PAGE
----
1.4M XRP Stolen via Fake ‘Ledger Live’ Chrome Extension; Still Available on Google

Approximately 1.4 million XRP has been stolen from the users in the month of March alone through the use of a fake Google Chrome extension.

Through a thread of tweets released on March 24, a research group known as xrplorer forensics, revealed that hackers are stealing user backup passphrases through fraudulent Ledger Live extensions. Xplorer forensics stated:

“They are advertised in Google searches and use Google Docs for collecting data. Accounts are being emptied and we have seen more than 200K XRP being stolen the past month alone.”

After a while, xrplorer forensics revised the figure from 200k XRP to 1.4 million.

As per the researchers, the majority of the stolen XRP seems to be still intact in accounts, however, a proportion of it has already been cashed out through crypto exchange platform HitBTC.

The researchers have cautioned the public from downloading tools to use within their hardware wallets from different developers apart from the vendor directly. They particularly single out Ledger users and caution them from downloading tools apart from the manufacturer only.

By publication time, two ‘LedgerLive’ extensions are available on Google store for use with Chrome browser. The two extensions comprise of a couple of user reviews that are in tandem with xrplorer forensics warnings.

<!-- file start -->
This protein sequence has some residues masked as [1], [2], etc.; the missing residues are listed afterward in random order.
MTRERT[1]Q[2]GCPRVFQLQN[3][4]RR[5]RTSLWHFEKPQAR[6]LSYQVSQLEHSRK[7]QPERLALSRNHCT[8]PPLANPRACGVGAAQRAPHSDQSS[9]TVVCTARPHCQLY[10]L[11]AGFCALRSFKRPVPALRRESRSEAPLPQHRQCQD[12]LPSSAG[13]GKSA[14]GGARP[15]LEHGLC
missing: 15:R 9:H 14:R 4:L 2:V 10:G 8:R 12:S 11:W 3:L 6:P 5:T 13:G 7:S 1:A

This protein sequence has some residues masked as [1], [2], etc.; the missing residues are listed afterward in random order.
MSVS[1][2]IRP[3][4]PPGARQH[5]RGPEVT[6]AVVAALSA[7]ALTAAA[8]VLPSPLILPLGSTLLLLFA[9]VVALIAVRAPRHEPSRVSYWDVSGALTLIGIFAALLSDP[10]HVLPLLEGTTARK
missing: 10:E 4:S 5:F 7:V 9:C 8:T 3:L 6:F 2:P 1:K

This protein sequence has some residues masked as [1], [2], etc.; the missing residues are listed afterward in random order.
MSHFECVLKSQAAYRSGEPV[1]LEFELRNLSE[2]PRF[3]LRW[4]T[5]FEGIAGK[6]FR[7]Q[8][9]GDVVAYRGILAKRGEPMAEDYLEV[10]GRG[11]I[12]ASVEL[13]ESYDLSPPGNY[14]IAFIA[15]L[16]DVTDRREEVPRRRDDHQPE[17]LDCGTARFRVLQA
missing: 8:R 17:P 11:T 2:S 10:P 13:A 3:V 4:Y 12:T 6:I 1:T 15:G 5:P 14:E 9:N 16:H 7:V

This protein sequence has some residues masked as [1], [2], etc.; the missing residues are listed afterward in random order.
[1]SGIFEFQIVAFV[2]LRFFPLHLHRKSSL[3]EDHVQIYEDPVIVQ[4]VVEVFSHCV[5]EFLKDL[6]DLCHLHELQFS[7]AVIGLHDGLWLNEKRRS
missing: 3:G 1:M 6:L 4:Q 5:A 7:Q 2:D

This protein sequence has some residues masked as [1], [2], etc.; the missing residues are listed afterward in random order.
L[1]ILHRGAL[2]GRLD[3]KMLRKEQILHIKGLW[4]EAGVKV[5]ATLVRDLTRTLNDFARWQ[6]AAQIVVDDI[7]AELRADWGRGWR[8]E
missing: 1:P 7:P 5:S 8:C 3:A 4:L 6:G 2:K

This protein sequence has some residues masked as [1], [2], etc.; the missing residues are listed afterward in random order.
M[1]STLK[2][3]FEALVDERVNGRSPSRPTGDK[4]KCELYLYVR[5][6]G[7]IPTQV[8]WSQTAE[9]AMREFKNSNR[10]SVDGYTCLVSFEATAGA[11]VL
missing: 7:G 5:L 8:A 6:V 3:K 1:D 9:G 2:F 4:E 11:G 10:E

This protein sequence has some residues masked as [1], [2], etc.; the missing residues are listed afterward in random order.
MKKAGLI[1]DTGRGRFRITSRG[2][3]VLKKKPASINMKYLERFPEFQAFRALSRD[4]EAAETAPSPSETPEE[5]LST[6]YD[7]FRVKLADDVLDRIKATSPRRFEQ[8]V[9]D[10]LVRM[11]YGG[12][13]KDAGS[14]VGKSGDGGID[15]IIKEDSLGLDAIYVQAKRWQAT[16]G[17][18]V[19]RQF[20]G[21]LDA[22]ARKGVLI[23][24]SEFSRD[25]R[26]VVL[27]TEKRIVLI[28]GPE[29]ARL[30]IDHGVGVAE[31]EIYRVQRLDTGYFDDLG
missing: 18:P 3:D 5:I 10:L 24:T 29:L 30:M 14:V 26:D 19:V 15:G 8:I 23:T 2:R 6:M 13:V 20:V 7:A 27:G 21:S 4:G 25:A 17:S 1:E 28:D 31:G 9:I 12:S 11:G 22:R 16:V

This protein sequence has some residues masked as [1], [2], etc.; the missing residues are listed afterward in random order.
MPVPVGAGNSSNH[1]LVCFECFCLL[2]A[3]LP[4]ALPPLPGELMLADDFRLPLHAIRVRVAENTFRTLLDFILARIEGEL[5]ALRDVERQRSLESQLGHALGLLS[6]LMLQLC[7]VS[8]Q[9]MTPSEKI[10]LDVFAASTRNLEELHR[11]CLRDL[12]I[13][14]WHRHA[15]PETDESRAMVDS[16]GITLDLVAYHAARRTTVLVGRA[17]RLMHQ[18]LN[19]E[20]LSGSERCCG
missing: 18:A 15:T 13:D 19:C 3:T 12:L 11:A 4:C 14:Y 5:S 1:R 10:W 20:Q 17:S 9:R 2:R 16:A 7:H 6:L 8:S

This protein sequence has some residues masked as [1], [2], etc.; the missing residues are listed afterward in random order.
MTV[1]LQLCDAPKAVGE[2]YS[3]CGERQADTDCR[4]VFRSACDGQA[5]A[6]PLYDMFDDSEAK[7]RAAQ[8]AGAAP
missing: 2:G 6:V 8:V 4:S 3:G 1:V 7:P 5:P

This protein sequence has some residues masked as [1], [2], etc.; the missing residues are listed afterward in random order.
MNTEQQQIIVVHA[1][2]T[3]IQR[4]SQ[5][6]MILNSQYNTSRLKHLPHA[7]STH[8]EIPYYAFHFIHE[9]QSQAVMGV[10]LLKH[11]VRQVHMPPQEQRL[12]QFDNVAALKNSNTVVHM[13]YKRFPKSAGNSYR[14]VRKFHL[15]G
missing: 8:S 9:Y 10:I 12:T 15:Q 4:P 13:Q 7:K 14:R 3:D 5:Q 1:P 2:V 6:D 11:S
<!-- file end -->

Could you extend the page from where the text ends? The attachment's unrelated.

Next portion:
Through their Twitter account, xrplorer forensics has alleged that about 300 million XRP which is at the moment in different XRP accounts has been earmarked as fraudulent. The researchers claim that most of it has originated from the PlusToken exit scam. In their estimation, about 13 million XRP has originated from different scams and theft schemes.

The researchers have also called out crypto exchange platform bithunter.io, questioning why it didn’t observe the AML alerts for various big and reportedly suspicious transactions. As per the researchers, about a third of the entire XRP received by bithunter comes from suspicious accounts that are in their advisory list.

The researchers also caution other exchanges to be vigilant as scammers are currently consolidating their loot, urging them to be extra careful with the incoming payments.

Read Original/a>
Author: Joseph Kibe

Related Articles